XHTML & HTML5
Extensible Hypertext Markup Language (XHTML) is an XML-based markup language which extends standard HTML. XHTML is an application of XML and therefore has full XML features and capabilites including being parsed by standard XML parsers. This gives XHTML the advantage of be available to many more uses and applications than just desktop web browsers.
All our non-mobile sites are XHTML and CSS based. XHTML 1.0 has been a W3C (Word Wide Web Consortium) Recommendation since 2000. Because we work closely with many XML formats and really like the portability of it, We're very interested and keeping a close eye on the development of XHTML5, which will emerge as part of the HTML5 specification.
HTML 5 (HyperText Markup Language Version 5) is the proposed next standard for XHTML 1.0. We're particularly interested in it as it has already been allowing us to build Rich Internet Applications (RIA)s without the need for proprietary plugins such as Adobe Flash and Sun JavaFX. HTML5 provides a native graphics/animation canvas and other contextual tags that help define headers footers and menus and cool features for working offline.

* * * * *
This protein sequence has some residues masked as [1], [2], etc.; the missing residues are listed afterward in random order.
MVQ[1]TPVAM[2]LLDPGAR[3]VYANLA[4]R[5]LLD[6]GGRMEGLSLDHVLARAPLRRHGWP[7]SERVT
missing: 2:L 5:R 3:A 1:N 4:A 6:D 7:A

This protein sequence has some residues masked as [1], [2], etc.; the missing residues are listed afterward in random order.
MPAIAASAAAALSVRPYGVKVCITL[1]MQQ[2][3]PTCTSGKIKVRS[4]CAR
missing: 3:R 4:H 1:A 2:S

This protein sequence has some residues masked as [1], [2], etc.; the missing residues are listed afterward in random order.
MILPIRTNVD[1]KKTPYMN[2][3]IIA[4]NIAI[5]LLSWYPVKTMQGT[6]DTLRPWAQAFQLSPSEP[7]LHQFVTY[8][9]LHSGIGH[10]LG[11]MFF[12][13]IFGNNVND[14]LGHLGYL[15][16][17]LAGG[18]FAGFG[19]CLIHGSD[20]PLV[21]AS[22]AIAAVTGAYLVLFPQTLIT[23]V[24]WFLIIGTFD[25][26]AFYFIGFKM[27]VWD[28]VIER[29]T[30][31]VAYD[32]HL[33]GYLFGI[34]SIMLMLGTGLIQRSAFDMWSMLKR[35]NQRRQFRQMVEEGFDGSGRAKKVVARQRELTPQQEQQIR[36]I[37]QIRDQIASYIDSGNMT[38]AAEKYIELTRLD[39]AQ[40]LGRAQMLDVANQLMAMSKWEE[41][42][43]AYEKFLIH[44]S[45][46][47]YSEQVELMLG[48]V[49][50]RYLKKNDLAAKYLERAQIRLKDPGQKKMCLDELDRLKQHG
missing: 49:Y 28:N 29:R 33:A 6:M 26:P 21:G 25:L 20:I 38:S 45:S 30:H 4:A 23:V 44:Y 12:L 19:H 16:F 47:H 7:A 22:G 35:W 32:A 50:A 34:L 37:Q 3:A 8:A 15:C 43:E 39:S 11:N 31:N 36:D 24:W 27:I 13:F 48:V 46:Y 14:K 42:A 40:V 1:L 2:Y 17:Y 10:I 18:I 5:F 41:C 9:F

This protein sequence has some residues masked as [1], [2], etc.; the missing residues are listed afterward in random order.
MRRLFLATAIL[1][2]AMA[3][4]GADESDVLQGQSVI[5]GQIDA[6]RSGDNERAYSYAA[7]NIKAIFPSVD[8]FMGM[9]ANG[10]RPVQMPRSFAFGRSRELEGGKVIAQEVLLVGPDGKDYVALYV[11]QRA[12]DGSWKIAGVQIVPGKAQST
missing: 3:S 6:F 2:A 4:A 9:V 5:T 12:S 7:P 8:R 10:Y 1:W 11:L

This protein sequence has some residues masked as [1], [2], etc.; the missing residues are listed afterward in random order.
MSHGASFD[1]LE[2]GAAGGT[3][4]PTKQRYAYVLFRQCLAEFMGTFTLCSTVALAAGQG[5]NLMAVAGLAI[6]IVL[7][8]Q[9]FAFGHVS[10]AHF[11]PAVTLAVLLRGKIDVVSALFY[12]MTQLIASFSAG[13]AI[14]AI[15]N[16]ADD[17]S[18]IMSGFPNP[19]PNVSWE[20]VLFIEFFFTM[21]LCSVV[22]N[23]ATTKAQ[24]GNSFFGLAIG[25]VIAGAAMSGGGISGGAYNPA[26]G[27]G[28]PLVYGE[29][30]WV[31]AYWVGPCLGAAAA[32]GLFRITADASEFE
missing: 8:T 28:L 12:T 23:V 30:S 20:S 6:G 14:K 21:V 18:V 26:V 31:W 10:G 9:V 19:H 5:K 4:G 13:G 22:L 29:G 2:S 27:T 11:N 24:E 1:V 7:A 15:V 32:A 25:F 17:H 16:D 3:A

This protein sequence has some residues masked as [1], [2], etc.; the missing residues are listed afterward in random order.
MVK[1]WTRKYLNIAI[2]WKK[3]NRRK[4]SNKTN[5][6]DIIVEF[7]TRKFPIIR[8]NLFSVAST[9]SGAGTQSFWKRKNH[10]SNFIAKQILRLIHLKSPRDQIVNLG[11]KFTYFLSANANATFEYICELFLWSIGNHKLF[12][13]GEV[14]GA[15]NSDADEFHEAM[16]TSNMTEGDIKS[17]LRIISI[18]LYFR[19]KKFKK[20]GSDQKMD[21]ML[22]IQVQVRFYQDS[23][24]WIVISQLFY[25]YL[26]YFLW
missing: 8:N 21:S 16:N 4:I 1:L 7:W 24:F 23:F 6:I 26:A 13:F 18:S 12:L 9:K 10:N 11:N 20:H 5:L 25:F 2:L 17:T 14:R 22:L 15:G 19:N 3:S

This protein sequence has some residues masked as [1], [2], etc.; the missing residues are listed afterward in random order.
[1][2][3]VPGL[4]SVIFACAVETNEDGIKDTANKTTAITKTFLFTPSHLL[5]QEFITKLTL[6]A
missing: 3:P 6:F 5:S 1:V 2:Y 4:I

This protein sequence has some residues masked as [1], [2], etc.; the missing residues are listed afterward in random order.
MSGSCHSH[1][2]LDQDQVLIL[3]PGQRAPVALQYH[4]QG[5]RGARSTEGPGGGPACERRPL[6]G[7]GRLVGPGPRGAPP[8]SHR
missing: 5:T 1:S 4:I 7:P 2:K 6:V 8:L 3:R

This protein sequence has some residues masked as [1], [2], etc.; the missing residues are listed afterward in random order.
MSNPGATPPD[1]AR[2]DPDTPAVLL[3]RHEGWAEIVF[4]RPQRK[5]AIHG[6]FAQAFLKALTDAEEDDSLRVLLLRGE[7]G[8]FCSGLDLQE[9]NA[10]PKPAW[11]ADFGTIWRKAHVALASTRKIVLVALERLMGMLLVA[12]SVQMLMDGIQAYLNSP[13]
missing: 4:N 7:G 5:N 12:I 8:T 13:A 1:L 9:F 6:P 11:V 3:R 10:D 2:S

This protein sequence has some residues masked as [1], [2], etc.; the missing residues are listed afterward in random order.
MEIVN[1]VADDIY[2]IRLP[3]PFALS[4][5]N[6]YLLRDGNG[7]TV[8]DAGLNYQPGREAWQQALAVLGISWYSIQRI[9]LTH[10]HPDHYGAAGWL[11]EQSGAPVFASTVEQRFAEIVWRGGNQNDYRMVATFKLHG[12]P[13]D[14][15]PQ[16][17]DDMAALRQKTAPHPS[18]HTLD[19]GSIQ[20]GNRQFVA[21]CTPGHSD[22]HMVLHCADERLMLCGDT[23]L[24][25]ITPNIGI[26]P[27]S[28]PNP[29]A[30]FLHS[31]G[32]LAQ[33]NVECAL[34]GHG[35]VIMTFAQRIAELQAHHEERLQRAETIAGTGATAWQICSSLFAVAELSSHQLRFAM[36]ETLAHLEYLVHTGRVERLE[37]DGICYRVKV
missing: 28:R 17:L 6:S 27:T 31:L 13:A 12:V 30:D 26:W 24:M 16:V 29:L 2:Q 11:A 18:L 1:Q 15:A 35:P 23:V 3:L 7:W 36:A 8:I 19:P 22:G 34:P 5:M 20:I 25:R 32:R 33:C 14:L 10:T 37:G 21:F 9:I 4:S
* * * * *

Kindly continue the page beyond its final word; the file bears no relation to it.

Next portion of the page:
While we started dabbling with HTML5 and CSS 3 as soon as Safari and Firefox offered partial support for it, WebKit supported mobile browsers offer HTML5 support that has enabled us to create web applications specifically for phones and mobile platforms and look work and feel like native phone apps.
WebKit and other HTML5 browsers
We love mobile development, while we can create full apps using the iPhone SDK and Android SDK, we find that after speaking in depth with our clients, what they most need is a mobile friendly web application.
Developing phone applications on the web for WebKit based mobile browsers using HTML5 means that our clients can by-pass the App Store submission, work on both Android and iPHone platforms (and many others) and even work offline in Airplane Mode!
WebKit based mobile browsers include: Safari Mobile, Google's Android Browser, Web Browser S60 (used on Nokia, Samsung and LG phones). The entire Operating System for the new Palm phones: WebOS, is based on WebKit as well.
Of course, WebKit supports many desktop browsers as well most notably Apple's Safari and Google's Chrome. FireFox, based on Mozilla, has been offering great support for HTML5 as well.